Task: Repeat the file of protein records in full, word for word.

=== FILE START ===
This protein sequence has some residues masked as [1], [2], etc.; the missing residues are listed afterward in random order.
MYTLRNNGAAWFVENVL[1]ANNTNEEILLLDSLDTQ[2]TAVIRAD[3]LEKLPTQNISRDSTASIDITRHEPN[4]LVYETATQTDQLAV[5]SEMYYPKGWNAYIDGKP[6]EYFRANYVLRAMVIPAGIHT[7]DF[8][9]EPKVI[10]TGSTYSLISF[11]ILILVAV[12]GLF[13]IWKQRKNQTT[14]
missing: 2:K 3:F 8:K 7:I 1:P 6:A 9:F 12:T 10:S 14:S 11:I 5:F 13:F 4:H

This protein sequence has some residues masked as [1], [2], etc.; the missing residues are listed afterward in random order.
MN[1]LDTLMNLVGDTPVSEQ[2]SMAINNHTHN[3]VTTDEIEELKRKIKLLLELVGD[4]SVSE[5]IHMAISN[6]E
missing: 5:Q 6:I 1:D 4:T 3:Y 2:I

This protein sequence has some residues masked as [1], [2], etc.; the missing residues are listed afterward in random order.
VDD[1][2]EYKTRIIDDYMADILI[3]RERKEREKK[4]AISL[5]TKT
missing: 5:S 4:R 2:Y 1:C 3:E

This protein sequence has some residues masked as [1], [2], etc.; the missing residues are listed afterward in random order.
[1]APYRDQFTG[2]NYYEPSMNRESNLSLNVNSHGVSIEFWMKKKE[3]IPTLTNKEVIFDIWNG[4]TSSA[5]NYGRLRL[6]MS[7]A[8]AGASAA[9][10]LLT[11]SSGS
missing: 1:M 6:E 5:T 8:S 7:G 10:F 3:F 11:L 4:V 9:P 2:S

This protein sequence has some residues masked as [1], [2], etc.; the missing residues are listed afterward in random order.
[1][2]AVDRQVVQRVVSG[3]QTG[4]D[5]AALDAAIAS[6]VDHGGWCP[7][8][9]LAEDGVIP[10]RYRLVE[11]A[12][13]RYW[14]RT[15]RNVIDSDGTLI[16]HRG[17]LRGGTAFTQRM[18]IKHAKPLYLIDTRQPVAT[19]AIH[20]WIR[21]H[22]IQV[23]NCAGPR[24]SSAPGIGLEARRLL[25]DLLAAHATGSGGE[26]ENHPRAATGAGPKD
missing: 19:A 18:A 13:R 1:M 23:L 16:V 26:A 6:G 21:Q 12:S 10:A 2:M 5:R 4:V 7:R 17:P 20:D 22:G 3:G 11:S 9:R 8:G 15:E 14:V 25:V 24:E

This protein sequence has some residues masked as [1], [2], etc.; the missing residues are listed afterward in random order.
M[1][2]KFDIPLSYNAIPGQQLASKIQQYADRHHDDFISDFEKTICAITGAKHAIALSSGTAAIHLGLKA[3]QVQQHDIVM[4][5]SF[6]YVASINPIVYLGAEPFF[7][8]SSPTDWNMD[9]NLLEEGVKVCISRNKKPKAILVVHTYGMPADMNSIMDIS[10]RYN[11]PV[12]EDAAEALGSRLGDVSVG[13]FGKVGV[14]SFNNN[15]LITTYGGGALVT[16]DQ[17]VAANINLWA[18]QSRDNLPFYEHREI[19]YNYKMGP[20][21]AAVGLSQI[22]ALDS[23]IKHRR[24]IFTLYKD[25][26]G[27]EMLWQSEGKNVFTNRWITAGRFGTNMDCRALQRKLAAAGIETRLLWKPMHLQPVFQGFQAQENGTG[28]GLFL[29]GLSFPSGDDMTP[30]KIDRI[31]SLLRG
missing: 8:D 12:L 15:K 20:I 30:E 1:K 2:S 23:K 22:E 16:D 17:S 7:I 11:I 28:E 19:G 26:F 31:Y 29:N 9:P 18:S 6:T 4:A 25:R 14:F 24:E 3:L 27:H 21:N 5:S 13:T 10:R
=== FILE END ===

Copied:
This protein sequence has some residues masked as [1], [2], etc.; the missing residues are listed afterward in random order.
MYTLRNNGAAWFVENVL[1]ANNTNEEILLLDSLDTQ[2]TAVIRAD[3]LEKLPTQNISRDSTASIDITRHEPN[4]LVYETATQTDQLAV[5]SEMYYPKGWNAYIDGKP[6]EYFRANYVLRAMVIPAGIHT[7]DF[8][9]EPKVI[10]TGSTYSLISF[11]ILILVAV[12]GLF[13]IWKQRKNQTT[14]
missing: 2:K 3:F 8:K 7:I 1:P 6:A 9:F 12:T 10:S 14:S 11:I 5:F 13:F 4:H

This protein sequence has some residues masked as [1], [2], etc.; the missing residues are listed afterward in random order.
MN[1]LDTLMNLVGDTPVSEQ[2]SMAINNHTHN[3]VTTDEIEELKRKIKLLLELVGD[4]SVSE[5]IHMAISN[6]E
missing: 5:Q 6:I 1:D 4:T 3:Y 2:I

This protein sequence has some residues masked as [1], [2], etc.; the missing residues are listed afterward in random order.
VDD[1][2]EYKTRIIDDYMADILI[3]RERKEREKK[4]AISL[5]TKT
missing: 5:S 4:R 2:Y 1:C 3:E

This protein sequence has some residues masked as [1], [2], etc.; the missing residues are listed afterward in random order.
[1]APYRDQFTG[2]NYYEPSMNRESNLSLNVNSHGVSIEFWMKKKE[3]IPTLTNKEVIFDIWNG[4]TSSA[5]NYGRLRL[6]MS[7]A[8]AGASAA[9][10]LLT[11]SSGS
missing: 1:M 6:E 5:T 8:S 7:G 10:F 3:F 11:L 4:V 9:P 2:S

This protein sequence has some residues masked as [1], [2], etc.; the missing residues are listed afterward in random order.
[1][2]AVDRQVVQRVVSG[3]QTG[4]D[5]AALDAAIAS[6]VDHGGWCP[7][8][9]LAEDGVIP[10]RYRLVE[11]A[12][13]RYW[14]RT[15]RNVIDSDGTLI[16]HRG[17]LRGGTAFTQRM[18]IKHAKPLYLIDTRQPVAT[19]AIH[20]WIR[21]H[22]IQV[23]NCAGPR[24]SSAPGIGLEARRLL[25]DLLAAHATGSGGE[26]ENHPRAATGAGPKD
missing: 19:A 18:A 13:R 1:M 23:L 16:V 26:A 6:G 21:Q 12:S 10:A 2:M 5:R 4:V 7:R 17:P 20:D 22:G 3:G 11:S 9:R 8:G 15:E 14:V 25:V 24:E

This protein sequence has some residues masked as [1], [2], etc.; the missing residues are listed afterward in random order.
M[1][2]KFDIPLSYNAIPGQQLASKIQQYADRHHDDFISDFEKTICAITGAKHAIALSSGTAAIHLGLKA[3]QVQQHDIVM[4][5]SF[6]YVASINPIVYLGAEPFF[7][8]SSPTDWNMD[9]NLLEEGVKVCISRNKKPKAILVVHTYGMPADMNSIMDIS[10]RYN[11]PV[12]EDAAEALGSRLGDVSVG[13]FGKVGV[14]SFNNN[15]LITTYGGGALVT[16]DQ[17]VAANINLWA[18]QSRDNLPFYEHREI[19]YNYKMGP[20][21]AAVGLSQI[22]ALDS[23]IKHRR[24]IFTLYKD[25][26]G[27]EMLWQSEGKNVFTNRWITAGRFGTNMDCRALQRKLAAAGIETRLLWKPMHLQPVFQGFQAQENGTG[28]GLFL[29]GLSFPSGDDMTP[30]KIDRI[31]SLLRG
missing: 8:D 12:L 15:K 20:I 30:E 1:K 2:S 23:K 22:E 16:D 17:S 7:I 11:I 28:E 19:G 26:F 31:Y 29:N 9:P 18:S 6:T 4:A 25:R 14:F 24:E 3:L 27:H 21:N 5:S 13:T 10:R